Problem with Internet Security Rego Park NY

It seems like just this morning we were writing that people were clicking on false virus warnings propagated by the conficker worm.

Local Companies

Software Sense
(973) 430-8000
601 Broad St
Newark, NJ
Overview Computer Services, LLC
(516) 880-9911
3941 Miller Pl
Levittown, NY
Accurate Solutions PC Center
(908) 364-5505
609 N Union Ave
Hillside, NJ
Netlinx Computer Solutions
(973) 251-9534
626 Central Ave
East Orange, NJ
K3 Technology
(917) 817-0458
100 Manhattan Ave
Union City, NJ
Acc Inc
(973) 504-8200
252 Central Ave
Newark, NJ
Panache Resources & Systems
(201) 432-8989
30 Montgomery Ct
Jersey City, NJ
PCMACNERDS
(201) 815-8926
Serving Your Area
Elmwood Park, NJ
Vasil's Computer Repair
(917) 677-2287
Serving Your Area
Brooklyn, NY
A Geek For U
(914) 614-9281
142 Windermere Dr
Yonkers, NY
Data Provided by:
  

Provided By:

One problem with Internet security: We don't believe the warnings

Posted by kent on July 30th, 2009

It seems like just this morning we were writing that people were clicking on false virus warnings propagated by the conficker worm. Now we learn of a Carnegie Mellon study that says that people ignore warnings all-together, even the genuine warnings put out by their browsers and Internet security software. It would seem that these two stories are at odds: in one case we're told a lot of people are clicking on false warnings (thereby enabling real malware intrusions), and in the second case we're told a lot of people are ignoring real warnings (thereby enabling malware intrusion). What can we learn from digging deep into this cognitive dissonance? Are people clicking or not clicking?

The Carnegie Mellon study points out that computer users are desensitized to warnings; they simply see too many of them (out-of-date security certificates, warnings about software installations that they've requested, viruses that have been detected and quarantined). Sometimes ignoring a warning has no discernible consequences. But perhaps another cause of warning fatigue is that people have become wary of warnings because they've read too many warnings that say that some warnings are not really warnings at all (like those activated by the conficker worm). Just to be safe, they won't click on anything, not even a warning from their own Internet security software.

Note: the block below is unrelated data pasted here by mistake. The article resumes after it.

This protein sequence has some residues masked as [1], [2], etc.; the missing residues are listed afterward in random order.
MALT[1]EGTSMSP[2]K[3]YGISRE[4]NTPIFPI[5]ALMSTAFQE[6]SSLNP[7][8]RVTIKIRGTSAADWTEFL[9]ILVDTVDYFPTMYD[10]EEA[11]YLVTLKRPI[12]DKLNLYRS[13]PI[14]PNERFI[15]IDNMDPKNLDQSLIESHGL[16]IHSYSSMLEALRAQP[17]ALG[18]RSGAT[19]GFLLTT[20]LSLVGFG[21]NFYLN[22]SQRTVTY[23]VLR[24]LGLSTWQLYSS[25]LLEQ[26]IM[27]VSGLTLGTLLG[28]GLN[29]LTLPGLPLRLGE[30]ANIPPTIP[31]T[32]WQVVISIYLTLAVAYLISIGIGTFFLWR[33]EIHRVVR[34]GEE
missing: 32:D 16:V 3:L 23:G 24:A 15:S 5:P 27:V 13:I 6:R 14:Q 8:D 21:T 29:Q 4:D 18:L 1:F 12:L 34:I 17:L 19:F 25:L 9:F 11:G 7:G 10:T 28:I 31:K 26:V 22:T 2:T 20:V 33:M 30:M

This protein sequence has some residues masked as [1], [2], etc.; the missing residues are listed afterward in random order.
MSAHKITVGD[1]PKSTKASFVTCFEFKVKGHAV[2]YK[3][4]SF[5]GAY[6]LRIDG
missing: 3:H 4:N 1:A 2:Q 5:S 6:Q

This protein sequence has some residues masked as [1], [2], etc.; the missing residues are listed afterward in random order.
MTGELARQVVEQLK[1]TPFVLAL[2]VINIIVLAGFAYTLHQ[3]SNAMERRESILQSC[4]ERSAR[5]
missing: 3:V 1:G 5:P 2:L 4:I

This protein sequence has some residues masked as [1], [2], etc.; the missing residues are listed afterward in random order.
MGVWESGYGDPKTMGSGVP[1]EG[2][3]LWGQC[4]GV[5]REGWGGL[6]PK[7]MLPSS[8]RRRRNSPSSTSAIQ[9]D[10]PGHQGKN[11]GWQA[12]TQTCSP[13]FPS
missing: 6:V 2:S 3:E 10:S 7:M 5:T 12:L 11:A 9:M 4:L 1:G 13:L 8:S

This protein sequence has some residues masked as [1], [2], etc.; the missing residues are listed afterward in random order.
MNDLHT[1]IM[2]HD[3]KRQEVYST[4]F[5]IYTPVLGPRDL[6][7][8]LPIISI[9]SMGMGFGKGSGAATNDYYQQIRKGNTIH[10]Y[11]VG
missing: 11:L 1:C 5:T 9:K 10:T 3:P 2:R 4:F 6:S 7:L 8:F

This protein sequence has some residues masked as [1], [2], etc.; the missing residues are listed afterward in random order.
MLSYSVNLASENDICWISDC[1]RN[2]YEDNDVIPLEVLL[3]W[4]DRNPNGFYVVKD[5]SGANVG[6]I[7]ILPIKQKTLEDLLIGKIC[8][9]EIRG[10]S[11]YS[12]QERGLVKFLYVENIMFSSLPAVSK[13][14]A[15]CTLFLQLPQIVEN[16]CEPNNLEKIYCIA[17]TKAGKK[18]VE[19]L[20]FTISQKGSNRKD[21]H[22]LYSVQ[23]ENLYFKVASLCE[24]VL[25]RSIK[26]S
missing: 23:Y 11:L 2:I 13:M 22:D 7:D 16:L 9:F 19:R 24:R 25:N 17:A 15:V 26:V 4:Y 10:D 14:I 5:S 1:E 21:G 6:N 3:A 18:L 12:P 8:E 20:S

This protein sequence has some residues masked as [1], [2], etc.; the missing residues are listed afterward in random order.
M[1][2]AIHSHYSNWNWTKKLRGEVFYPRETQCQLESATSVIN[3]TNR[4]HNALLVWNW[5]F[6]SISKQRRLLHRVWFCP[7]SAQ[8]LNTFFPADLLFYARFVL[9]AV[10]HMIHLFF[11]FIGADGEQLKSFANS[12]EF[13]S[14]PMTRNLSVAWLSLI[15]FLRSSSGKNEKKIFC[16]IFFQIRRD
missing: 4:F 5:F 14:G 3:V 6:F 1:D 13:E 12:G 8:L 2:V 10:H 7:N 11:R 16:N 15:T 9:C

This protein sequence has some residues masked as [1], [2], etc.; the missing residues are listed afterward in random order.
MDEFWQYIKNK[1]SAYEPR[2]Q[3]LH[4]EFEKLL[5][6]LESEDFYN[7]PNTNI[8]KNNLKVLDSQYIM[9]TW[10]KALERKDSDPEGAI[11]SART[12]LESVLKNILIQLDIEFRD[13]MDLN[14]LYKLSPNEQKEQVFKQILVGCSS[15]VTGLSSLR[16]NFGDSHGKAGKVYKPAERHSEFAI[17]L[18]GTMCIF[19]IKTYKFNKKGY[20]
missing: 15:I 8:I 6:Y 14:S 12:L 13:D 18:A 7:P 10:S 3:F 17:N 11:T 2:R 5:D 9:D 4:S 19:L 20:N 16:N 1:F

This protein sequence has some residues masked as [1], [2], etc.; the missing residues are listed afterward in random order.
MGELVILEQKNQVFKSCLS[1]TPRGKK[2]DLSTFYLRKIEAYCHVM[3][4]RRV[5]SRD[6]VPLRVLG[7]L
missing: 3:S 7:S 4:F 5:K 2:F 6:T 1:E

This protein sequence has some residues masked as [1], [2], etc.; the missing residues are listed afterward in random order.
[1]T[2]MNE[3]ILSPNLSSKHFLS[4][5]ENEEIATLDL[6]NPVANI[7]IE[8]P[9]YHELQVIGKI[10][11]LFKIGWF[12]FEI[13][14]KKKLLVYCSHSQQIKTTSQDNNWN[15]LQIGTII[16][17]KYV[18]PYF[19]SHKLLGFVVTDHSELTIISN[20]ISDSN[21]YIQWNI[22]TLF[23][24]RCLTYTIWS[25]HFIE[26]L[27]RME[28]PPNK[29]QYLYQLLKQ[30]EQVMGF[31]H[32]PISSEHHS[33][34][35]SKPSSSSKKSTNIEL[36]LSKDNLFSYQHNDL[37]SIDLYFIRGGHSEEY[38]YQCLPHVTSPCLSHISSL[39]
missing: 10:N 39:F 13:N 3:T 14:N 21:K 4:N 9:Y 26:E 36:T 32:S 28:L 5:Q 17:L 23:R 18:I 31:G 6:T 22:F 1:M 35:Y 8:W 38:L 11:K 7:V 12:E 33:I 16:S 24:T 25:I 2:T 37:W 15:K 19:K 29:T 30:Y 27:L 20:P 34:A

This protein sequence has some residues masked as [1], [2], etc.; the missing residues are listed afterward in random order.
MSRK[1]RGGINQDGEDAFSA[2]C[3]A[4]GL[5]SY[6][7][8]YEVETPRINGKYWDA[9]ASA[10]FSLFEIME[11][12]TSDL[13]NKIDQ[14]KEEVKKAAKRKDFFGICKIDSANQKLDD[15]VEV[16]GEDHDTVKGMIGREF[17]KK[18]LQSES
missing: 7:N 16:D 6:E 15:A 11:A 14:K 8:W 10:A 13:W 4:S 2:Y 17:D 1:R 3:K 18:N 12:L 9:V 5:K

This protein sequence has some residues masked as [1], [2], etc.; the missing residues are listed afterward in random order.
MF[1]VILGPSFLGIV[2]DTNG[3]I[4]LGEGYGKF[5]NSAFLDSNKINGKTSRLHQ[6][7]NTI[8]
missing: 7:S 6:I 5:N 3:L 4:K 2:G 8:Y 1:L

So, some people click on nothing and some people click on everything. That's why and how viruses spread. As the study points out, browsers and Internet security software could do more to highlight just the important warnings so users know what to pay attention to. But that requires that we give up some control.

In the end it's really incumbent on us to understand the machines that we use, and to keep them patched and protected. It does require reading warnings, and discerning between the good and the bad. Good Internet security software, and common sense about the emails you open and the sites that you go to should keep out the bad. If you've been lax in protecting your computer, check out our reviews of Internet security software .

Click here to read more from Next Advisor

Related Articles